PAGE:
As inflation picked up and the Federal Reserve was forced to hike interest rates aggressively, markets were challenged. Russia’s invasion of Ukraine only exacerbated inflationary pressures and uncertainty in markets.

While meaningful risks remain around the potential for an economic slowdown or even a mild to moderate recession, Carey was quick to suggest that it may not be all doom and gloom ahead. Valuations have already priced in a meaningful amount of pain and are starting at lower levels. Also, history supports the expectation for an eventual recovery.

Markets have been positive 75% of years historically, and while markets have been down -20% 7 times now since 1926, they’ve been up +20% over 30 times in that period.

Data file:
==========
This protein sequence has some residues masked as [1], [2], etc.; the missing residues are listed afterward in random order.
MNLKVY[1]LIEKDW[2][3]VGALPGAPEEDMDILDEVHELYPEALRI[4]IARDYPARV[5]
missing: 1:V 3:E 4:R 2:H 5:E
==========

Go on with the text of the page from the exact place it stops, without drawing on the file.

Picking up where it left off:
Carey shared that opportunities exist for investors in 2023, especially for well-diversified portfolios in areas that have previously been undervalued by markets. Diversification by sector as well as geographically, including international investments, provide an opportunity for investors.

Final Thoughts

Jumping in and out of investments can hurt an investor’s long-term wealth accumulation. Carey recommends making major changes to your investment allocation only if there are changes to your situation, not based on near-term market volatility. NCTC also recommends evaluating opportunities to pick up income. Finally, diversification should continue to be beneficial to investors in this environment.

For more information about socially responsible investing or managing investments in a volatile market, don’t hesitate to contact us 800-858-6127, Ext. #6.